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Nettleton v. Canyon Outdoor Media, LLC

Supreme Court of Idaho

December 21, 2017

ALLEN G. NETTLETON, Plaintiff-Respondent,
v.
CANYON OUTDOOR MEDIA, LLC, an Idaho limited liability company, Defendant-Appellant.

         2017 Opinion No. 132

         Appeal from the District Court of the Fourth Judicial District of the State of Idaho, Ada County. Hon. Samuel A. Hoagland, District Judge.

         The judgment of the district court is vacated and the case is remanded.

          Worst, Fitzgerald & Stover, Boise, for appellant. Louis V. Spiker argued.

          Dinius & Associates, PLLC, Nampa, for respondent. Sarah L. Hallock-Jayne argued.

          BRODY, Justice.

         This case arises from an employment agreement between Allen Nettleton and Canyon Outdoor Media, LLC ("Canyon Outdoor"), and specifically raises issues regarding Nettleton's entitlement to commission wages following his resignation. The district court granted summary judgment in favor of Nettleton and denied Canyon Outdoor's motion for summary judgment and motion for reconsideration of the rulings on summary judgment. We vacate and remand.

         I. FACTUAL AND PROCEDURAL BACKGROUND

         Canyon Outdoor is in the business of selling billboard advertisements in southwestern Idaho. At some point during the fall of 2013, Nettleton was hired by Canyon Outdoor as an advertising salesperson. The parties did not enter into a written contract, and, therefore, the parties' competing assertions throughout the record are the primary source of information on the scope of the employment agreement.

         Nettleton was hired by Canyon Outdoor owner-manager Curtis Massood to sell billboard real estate. In April 2015, Nettleton resigned in light of disagreements that are not at issue in this case. At that time, Canyon Outdoor paid Nettleton the wages that it claimed were due. Canyon Outdoor did not pay Nettleton any additional wages following his resignation based on its belief that he was no longer entitled to compensation because he could not meet the terms of the employment agreement.

         During his employment, Canyon Outdoor compensated Nettleton through three methods: a car allowance, base wages, and commission wages. The car allowance and base wages are not at issue in this case. Nettleton received commission wages on new and renewal contract sales he procured. A new contract was a contract that was either sold to a new customer or sold to a current client and resulted in revenue above the existing contract revenue amount with that client. A renewal contract, on the other hand, was a contract that was sold to a current existing client but did not result in additional revenue above the existing contract revenue amount. When he was first hired, Nettleton received 10% of the revenue received by Canyon Outdoor on new contract sales. The record is unclear as to the percentage he received for renewal contracts.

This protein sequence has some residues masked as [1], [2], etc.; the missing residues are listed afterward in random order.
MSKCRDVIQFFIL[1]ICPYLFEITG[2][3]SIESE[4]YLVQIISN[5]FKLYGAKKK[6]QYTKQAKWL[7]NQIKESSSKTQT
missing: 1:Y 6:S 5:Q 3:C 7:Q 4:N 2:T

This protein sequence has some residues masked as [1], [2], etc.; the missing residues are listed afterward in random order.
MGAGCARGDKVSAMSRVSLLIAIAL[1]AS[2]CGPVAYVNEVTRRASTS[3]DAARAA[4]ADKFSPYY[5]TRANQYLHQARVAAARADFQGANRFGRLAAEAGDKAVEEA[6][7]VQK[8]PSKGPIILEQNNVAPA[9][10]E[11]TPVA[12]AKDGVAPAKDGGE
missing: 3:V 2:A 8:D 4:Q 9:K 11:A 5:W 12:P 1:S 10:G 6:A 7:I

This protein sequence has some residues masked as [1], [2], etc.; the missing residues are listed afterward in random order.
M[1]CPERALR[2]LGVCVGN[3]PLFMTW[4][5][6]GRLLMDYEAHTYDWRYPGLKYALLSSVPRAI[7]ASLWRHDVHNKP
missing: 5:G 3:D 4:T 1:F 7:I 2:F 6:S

On February 28, 2014, Nettleton and Canyon Outdoor-through Massood-signed a written schedule setting forth commission rates for new and renewal contracts. The schedule set rates for renewal contracts on an adjustable scale based on the amount of new contract months that Nettleton procured during a given pay period. The schedule also provided that the rate for new contracts would remain the same, stating, "New Contracts will be paid at a Rate of 10% of the Monthly Revenue."

         Throughout Nettleton's employment, Canyon Outdoor paid commission wages monthly. The amount of commission wages Nettleton received for a given pay period depended on the amount of client revenue that Canyon Outdoor brought in from the respective client contracts. Nettleton testified that he never received commission wages before Canyon Outdoor received payment from the client. Canyon Outdoor clients normally paid in monthly terms. An exception occurred when Nettleton procured a new contract with Snake River Dental in November 2014. Thereafter, in December 2014, the client paid in advance the full amount of its twelve-month contract in exchange for a discounted rate. In this instance, after Snake River Dental paid in full, Canyon Outdoor paid Nettleton's commission wages for the entire contract up front.

         Following his resignation, in August 2015, Nettleton filed a two-count complaint against Canyon Outdoor in an effort to recover unpaid commission wages. An amended complaint corrected the name of the defendant and left the allegations unaltered. The first count set forth a wage claim under the Idaho Wage Claim Act, for which Nettleton sought treble damages pursuant to Idaho Code section 45-615. The second count alleged a breach of employment contract as an alternative cause of action that sought the same amount of damages without the statutory ...


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